No RCTs were found on the effects of long-term daily use of cocoa products on BP, nor any on clinical outcomes related to HBP.

There was evidence of some publication bias, though it was not statistically significant by Egger’s test (P=0.081 for SBP; P=0.105 for DBP).

The meta-analyses found that there was a significant lowering of BP (2-3 mmHg) with flavanol-rich products compared with control in studies with a duration of 2-18 weeks (mean difference in SBP [95% confidence interval (CI)]: -2.77 [-4.72, -0.82] mmHg, P=0.005, n=20; mean difference in DBP [95% CI]: -2.20 [-3.46, -0.93] mmHg, P=0.006, n=19).

Sub-group analysis revealed that this BP-lowering effect was found in trials with a duration of 2 weeks (n=9), but not in trials lasting longer than 2 weeks. It is not clear whether this was due to trial length or another factor, such as the type of control group used in the shorter trials or the level of blinding of participants to the treatment. The BP-lowering effect was more striking in trials using flavanol-free control products than those using low-flavanol cocoa products (mean difference in SBP [95% CI]: -3.70 [-6.02, -1.36] mmHg, P=0.002, n=12; mean difference in DBP [95% CI]: -2.71 [4.26, -1.5] mmHg, P<0.001, n=11). The low-flavanol control products in 9 trials had potentially sufficient flavanols to produce a vascular response. There was no significant difference between the treatment and control groups in trials using low-flavanol controls, nor any association between monomeric flavanol dosage and BP change using meta-regression analysis. There was also no association between BP and the theobromine content of the cocoa.

The test for subgroup differences (flavanol-free trials compared with low-flavanol trials) provided moderate confidence that there is a genuine difference between the groups: SBP/DBP: I2=69.2%/67.5%.

At least 4 studies were required for subgroup analysis. Subgroups analyzed included participants with a baseline SBP≥140 mmHg vs. SBP<140 mmHg, with a baseline DBP≥80 mmHg vs. DBP<80 mmHg, in double-blind vs. single-blind RCTs, in industry-sponsored vs. non-industry-sponsored RCTs, and other variables indicating significant contribution to heterogeneity, such as those in parallel vs. crossover trials.

Patients with HBP showed a significant lowering of SBP (mean difference in SBP [95% CI]: 3.99 [-7.02, -0.97] mmHg, P=0.01), while those who were normotensive did not. However, this division was not supported by the test for subgroup differences (I2=0%).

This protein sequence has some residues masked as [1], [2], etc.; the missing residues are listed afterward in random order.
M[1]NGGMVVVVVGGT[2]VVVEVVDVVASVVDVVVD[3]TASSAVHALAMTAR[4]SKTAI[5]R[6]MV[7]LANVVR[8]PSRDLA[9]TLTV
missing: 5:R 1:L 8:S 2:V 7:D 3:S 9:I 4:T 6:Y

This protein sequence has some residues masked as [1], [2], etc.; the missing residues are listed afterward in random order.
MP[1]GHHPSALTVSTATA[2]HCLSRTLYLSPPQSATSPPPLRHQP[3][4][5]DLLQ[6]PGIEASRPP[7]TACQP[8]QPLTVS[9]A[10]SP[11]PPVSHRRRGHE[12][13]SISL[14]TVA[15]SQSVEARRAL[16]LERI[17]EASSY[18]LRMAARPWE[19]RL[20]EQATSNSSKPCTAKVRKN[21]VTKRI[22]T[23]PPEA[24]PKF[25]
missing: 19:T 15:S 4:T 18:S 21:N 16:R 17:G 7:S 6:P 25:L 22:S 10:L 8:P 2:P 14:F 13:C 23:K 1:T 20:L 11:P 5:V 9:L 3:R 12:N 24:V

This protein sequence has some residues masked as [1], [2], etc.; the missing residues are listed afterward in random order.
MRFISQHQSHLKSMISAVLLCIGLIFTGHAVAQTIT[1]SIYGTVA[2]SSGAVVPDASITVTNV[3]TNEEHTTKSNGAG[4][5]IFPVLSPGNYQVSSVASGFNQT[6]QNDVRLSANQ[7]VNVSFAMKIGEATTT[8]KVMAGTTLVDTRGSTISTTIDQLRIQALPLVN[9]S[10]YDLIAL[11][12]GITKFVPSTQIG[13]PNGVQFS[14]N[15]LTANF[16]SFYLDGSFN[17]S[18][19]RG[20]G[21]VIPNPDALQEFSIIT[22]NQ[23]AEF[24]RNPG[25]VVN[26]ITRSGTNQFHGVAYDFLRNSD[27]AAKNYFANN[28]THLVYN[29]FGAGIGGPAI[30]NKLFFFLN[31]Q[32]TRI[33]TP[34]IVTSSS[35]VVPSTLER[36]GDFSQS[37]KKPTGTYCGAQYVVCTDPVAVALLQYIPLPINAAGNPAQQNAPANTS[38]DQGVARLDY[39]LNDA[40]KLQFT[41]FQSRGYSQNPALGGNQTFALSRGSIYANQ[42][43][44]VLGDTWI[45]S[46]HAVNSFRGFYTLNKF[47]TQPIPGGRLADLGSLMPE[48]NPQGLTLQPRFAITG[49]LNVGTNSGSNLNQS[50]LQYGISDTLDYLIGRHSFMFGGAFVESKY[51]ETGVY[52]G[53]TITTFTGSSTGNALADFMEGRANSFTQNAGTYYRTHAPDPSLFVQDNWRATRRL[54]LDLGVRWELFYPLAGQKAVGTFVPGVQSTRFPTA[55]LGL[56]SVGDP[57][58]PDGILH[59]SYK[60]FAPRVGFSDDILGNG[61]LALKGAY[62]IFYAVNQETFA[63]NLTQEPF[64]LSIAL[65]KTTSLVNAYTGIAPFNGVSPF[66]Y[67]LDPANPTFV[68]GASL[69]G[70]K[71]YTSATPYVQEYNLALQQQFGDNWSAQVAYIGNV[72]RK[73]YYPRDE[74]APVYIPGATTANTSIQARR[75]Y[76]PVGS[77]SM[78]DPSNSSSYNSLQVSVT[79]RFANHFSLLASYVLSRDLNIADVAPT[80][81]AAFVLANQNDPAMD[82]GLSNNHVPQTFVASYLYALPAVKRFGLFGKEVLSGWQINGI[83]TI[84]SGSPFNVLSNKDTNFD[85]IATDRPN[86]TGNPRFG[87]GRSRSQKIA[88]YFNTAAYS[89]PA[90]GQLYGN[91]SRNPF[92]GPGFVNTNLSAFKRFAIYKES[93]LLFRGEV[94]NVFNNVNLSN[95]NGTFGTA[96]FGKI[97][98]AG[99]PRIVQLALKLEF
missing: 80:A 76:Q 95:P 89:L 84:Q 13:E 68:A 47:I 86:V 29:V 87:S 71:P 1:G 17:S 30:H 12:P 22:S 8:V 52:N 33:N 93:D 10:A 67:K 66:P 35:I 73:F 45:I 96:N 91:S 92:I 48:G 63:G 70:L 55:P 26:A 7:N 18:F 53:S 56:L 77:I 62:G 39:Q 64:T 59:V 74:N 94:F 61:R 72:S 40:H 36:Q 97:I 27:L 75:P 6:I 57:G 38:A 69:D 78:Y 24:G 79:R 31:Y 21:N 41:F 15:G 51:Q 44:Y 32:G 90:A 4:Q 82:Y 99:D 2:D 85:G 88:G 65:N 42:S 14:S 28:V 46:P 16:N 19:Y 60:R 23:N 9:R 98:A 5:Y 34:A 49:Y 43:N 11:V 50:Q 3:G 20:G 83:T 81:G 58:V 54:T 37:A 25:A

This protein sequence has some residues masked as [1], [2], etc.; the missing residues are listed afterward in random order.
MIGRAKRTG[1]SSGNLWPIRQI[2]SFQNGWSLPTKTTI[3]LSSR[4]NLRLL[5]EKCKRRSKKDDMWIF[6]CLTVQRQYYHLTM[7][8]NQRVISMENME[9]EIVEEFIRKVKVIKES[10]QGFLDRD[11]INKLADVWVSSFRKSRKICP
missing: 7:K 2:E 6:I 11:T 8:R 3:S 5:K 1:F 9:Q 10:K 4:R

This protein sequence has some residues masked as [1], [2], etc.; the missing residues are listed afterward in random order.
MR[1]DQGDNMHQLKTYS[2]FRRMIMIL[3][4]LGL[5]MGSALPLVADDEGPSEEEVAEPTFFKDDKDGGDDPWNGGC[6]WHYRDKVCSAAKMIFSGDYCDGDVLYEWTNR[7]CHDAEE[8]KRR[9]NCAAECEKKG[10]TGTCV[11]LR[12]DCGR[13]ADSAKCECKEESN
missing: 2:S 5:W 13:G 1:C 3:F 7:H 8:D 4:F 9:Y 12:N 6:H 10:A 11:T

One study in this review compared the effects of a cocoa product with an 80% sugar content with sugar-free cocoa powder on BP and endothelial function, finding a larger beneficial effect with sugar-free cocoa. Six studies compared overweight and obese participants with participants of normal weight and reported that beneficial effects of low-sugar cocoa products were more pronounced among overweight and obese subjects. Meta-regression analysis, however, found this effect to be of only borderline significance. Of 9 trials that investigated heart rate, 8 found no significant difference, and 1 reported significantly higher heart rate in the cocoa group compared with control (P=0.007).

Beneficial effects of cocoa on BP were found, by meta-analysis, to decrease with age; with significant reductions in trials with younger participants (mean age: <50 years; mean age range: 18-45.4 years), but not with older ones (mean age: >50 years; mean age range: 51-69.7 years) (mean difference in SBP for participants <50 years of age [95% CI]: -4.57 [7.41, -1.73] mmHg, P=0.002, n=10; mean difference in DBP for participants <50 years of age [95% CI]: -3.85 [-5.45, -2.26] mmHg, P<0.001, n=9).

Adverse effects were reported by 5% (n=22 out of 429) of subjects in active cocoa groups and 1% (n=5 out of 427) of those in control groups; these included gastrointestinal issues, dislike of the trial product, headache, and nervousness. A product used in 1 trial, with a theobromine content about 30 times that of commercial cocoa, had a laxative effect on 2 of 12 participants. Theobromine is toxic in small quantities to some animals, such as dogs, but it is estimated that a 60 kg human would need to consume about 4.5 kg of dark chocolate with naturally occurring theobromine to be harmed. Compliance was reported as 100% for 9 trials, ≥90% for 4, >80% for 5, 79% for 1, and 69% for 1.

Given the high heterogeneity, insufficient evidence of adequate allocation concealment in 55% of the included RCTs, single-blinding in 45% of the studies, and some publication bias, the authors rate the quality of the evidence they considered as low. RCTs with flavanol-free control groups, trials designed to directly compare effects of cocoa in different age groups, and those considering the effect of sugar content in subjects with a body mass index (BMI) >25 are needed. Tracking BP for longer than 2 weeks would help assess cumulative effects as well as product tolerability and acceptability. Finally, long-term trials are needed to assess the effect of cocoa products on cardiovascular clinical outcomes. The authors conclude by noting that, “Further research is very likely to

have an important impact on our confidence in the estimate of the effect and is likely to change the estimate.”

thanks to

American Botanical Council,

—Mariann Garner-Wizard